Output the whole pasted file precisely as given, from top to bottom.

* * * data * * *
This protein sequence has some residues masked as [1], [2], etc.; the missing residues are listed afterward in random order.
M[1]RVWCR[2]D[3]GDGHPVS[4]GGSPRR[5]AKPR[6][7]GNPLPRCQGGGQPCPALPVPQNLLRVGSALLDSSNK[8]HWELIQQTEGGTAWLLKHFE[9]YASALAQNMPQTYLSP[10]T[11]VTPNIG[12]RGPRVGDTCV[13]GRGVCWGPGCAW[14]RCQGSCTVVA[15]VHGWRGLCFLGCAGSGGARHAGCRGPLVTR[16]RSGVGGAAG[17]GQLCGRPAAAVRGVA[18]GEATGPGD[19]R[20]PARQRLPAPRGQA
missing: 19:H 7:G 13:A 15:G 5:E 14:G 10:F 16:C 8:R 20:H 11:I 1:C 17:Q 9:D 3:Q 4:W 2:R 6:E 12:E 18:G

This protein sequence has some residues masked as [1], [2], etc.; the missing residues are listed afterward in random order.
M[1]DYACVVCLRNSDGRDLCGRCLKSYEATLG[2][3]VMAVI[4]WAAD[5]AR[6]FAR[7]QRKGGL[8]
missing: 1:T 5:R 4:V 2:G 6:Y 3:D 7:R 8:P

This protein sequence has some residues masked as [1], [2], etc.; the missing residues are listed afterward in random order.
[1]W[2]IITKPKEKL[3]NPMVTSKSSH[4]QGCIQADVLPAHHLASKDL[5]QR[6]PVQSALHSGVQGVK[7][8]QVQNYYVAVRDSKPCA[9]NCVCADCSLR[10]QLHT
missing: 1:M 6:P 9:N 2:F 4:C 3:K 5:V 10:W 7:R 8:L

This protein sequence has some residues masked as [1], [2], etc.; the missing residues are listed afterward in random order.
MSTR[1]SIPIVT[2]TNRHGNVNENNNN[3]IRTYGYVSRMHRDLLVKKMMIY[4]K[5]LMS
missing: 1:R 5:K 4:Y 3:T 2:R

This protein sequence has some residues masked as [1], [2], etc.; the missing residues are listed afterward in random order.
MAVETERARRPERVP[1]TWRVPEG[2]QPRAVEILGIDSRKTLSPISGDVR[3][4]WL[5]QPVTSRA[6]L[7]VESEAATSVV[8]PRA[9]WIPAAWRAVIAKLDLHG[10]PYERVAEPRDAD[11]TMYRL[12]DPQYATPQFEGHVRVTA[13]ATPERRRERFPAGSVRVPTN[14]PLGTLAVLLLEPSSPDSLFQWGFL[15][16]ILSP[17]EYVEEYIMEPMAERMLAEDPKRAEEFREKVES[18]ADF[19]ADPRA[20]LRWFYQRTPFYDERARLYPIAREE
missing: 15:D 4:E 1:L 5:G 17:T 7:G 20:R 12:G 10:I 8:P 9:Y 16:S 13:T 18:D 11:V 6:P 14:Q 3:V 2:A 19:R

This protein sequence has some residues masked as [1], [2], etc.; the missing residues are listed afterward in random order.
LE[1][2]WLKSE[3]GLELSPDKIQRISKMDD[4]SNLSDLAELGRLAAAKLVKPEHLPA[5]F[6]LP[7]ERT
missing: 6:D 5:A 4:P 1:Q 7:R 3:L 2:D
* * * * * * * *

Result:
This protein sequence has some residues masked as [1], [2], etc.; the missing residues are listed afterward in random order.
M[1]RVWCR[2]D[3]GDGHPVS[4]GGSPRR[5]AKPR[6][7]GNPLPRCQGGGQPCPALPVPQNLLRVGSALLDSSNK[8]HWELIQQTEGGTAWLLKHFE[9]YASALAQNMPQTYLSP[10]T[11]VTPNIG[12]RGPRVGDTCV[13]GRGVCWGPGCAW[14]RCQGSCTVVA[15]VHGWRGLCFLGCAGSGGARHAGCRGPLVTR[16]RSGVGGAAG[17]GQLCGRPAAAVRGVA[18]GEATGPGD[19]R[20]PARQRLPAPRGQA
missing: 19:H 7:G 13:A 15:G 5:E 14:G 10:F 16:C 8:R 20:H 11:I 1:C 17:Q 9:D 3:Q 4:W 2:R 6:E 12:E 18:G

This protein sequence has some residues masked as [1], [2], etc.; the missing residues are listed afterward in random order.
M[1]DYACVVCLRNSDGRDLCGRCLKSYEATLG[2][3]VMAVI[4]WAAD[5]AR[6]FAR[7]QRKGGL[8]
missing: 1:T 5:R 4:V 2:G 6:Y 3:D 7:R 8:P

This protein sequence has some residues masked as [1], [2], etc.; the missing residues are listed afterward in random order.
[1]W[2]IITKPKEKL[3]NPMVTSKSSH[4]QGCIQADVLPAHHLASKDL[5]QR[6]PVQSALHSGVQGVK[7][8]QVQNYYVAVRDSKPCA[9]NCVCADCSLR[10]QLHT
missing: 1:M 6:P 9:N 2:F 4:C 3:K 5:V 10:W 7:R 8:L

This protein sequence has some residues masked as [1], [2], etc.; the missing residues are listed afterward in random order.
MSTR[1]SIPIVT[2]TNRHGNVNENNNN[3]IRTYGYVSRMHRDLLVKKMMIY[4]K[5]LMS
missing: 1:R 5:K 4:Y 3:T 2:R

This protein sequence has some residues masked as [1], [2], etc.; the missing residues are listed afterward in random order.
MAVETERARRPERVP[1]TWRVPEG[2]QPRAVEILGIDSRKTLSPISGDVR[3][4]WL[5]QPVTSRA[6]L[7]VESEAATSVV[8]PRA[9]WIPAAWRAVIAKLDLHG[10]PYERVAEPRDAD[11]TMYRL[12]DPQYATPQFEGHVRVTA[13]ATPERRRERFPAGSVRVPTN[14]PLGTLAVLLLEPSSPDSLFQWGFL[15][16]ILSP[17]EYVEEYIMEPMAERMLAEDPKRAEEFREKVES[18]ADF[19]ADPRA[20]LRWFYQRTPFYDERARLYPIAREE
missing: 15:D 4:E 1:L 5:G 17:T 7:G 20:R 12:G 10:I 8:P 9:Y 16:S 13:T 18:D 11:V 6:P 14:Q 3:V 2:A 19:R

This protein sequence has some residues masked as [1], [2], etc.; the missing residues are listed afterward in random order.
LE[1][2]WLKSE[3]GLELSPDKIQRISKMDD[4]SNLSDLAELGRLAAAKLVKPEHLPA[5]F[6]LP[7]ERT
missing: 6:D 5:A 4:P 1:Q 7:R 3:L 2:D